By John Ballard
As new guidelines and recommendations continue to be issued by a variety of experts everyone has more personal responsibility to stay up to date and well-informed. The current Komen vs Planned Parenthood brouhaha underscores the point. While most observers follow the narrative of the conflict and get pulled into the politics or public relations angles, it is easy to overlook a pox on both their houses.
Planned Parenthood, like Komen, misleads young
women about breast cancer screening: hides
risks,hypes benefits http://bit.ly/wblorq
The short (PDF, 9 pages) Cancer Letter to which she links has important information about the importance of screening, but balances the risks with the benefits.
�All screening programmes do harm; some do good as well.� �Sir Muir Gray, chief knowledge officer of the UK National Health Service.
There are many disquieting aspects of the recent brouhaha regarding Komen for the Cure deciding to stop funding Planned Parenthood. First and foremost is the infusion of politics into issues of health policy. But there are others.
A story on the Planned Parenthood website is related by a 27-year old woman who �had no family history� of cancer and who discovered a lump in her breast. She �remembered Planned Parenthood.�
Clearly, having access to mammographic and eventually surgical and pathological assessment of her lump was a good thing. But in view of her symptoms the mammogram she got at Planned Parenthood was diagnostic and not screening. Every woman should have access to diagnostic mammograms, but whether Planned Parenthood is the appropriate place to offer them is less clear.
Regarding screening mammography, women in their twenties and thirties have never been shown to benefit. Indeed, the incidence of breast cancer is so low in this group�with or without screening�that millions and perhaps tens of millions of women would have to be randomized and followed up for extended periods to have any hope of showing a reduction in mortality�if there is one.
A 2009 USPSTF publication indicated that the �number needed to invite for screening to extend one woman�s life [is] 1,904 for women aged 40 to 49 years and 1,339 for women aged 50 to 59 years.�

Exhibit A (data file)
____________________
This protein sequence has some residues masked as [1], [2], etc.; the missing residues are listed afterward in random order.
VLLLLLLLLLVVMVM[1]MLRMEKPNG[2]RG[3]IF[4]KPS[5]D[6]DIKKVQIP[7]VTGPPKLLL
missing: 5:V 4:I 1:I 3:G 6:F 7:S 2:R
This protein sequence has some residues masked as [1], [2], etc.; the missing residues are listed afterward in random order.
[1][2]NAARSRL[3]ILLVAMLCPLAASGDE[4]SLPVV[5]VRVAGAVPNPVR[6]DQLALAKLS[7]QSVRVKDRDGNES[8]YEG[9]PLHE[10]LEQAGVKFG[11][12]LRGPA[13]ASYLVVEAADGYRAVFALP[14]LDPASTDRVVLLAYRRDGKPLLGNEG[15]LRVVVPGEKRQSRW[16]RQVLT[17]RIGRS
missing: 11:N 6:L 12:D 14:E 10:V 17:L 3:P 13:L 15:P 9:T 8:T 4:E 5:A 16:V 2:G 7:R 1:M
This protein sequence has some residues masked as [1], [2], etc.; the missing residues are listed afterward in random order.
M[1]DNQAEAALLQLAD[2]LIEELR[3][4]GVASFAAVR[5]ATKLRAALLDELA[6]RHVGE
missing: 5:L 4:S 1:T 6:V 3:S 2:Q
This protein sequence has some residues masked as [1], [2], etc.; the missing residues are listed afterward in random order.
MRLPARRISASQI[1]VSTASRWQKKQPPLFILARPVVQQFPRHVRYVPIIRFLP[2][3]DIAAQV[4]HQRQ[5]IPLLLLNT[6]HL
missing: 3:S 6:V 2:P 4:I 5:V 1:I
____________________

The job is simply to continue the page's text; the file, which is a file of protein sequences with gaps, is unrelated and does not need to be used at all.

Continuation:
Of course there is no abrupt change at age 50 and so these numbers are not constant over their respective intervals. The figure above interpolates within these intervals and extrapolates outside the intervals based on breast cancer incidence in the U.S.
?The takeaway to remember is the difference between diagnostic versus screening tests. This is not only true of x-rays but a raft of popular (uh, did I mention expensive?) tests in the modern medical toolbox.
Aside from the expense, the less measurable effects of false positives, unneeded invasive procedures and the increased risk of plain old mistakes is part of the fallout. Previous posts here about PSA tests, MRI and CT Scans, colonoscopies and the whole crazy idea that more is better have become a recurrent theme for me. But every time I write another post I remember people I have known whose addiction to pill-pushing doctors and TV induced designer drugs have resulted in more harm and anxiety than benefits. Just a few days ago I posted something to Facebook about the overuse of statins and received a comment from a friend who had passed it to her Dad, saying she had told him for years that she thought he was over-medicating himself. He had all the side effects of long-term use, and of course his cholesterol numbers were good, but there is some question as to whether or not he would have received a bad diagnosis without it.
They say being fat is bad but I can assure the reader as someone who has seen a lot of old people that there are still a lot of fat old people. Smoking is known to be bad for you and I quit smoking decades ago because I didn't like the odds. But odds is exactly what is at stake, not certainty. My family came from Kentucky where tobacco was an important cash crop and they both smoked unfiltered Lucky Strikes for forty years. Neither developed COPD or asthma, my father died in his seventies of a stroke and my mother lived past ninety. Yes, it was a lung tumor. It took seven decades to appear. Both of them played the odds and dodged the bullet.
One more story. As a medical corpsman in Korea in the Sixties I saw civilians seeking access to GI medicine, especially pain killers and antibiotics. We were amused when they took them in advance, by the handful, to prevent pain and infection, but in many ways Americans have fallen into the same ignorant habits.
I'm not advocating ignoring screening tests. I am saying use good judgement. A screening test is diagnostic if there are signs or symptoms. And the "signs" may be nothing more than a family history. But absent any good reasons, routine screening can cost more than it's worth.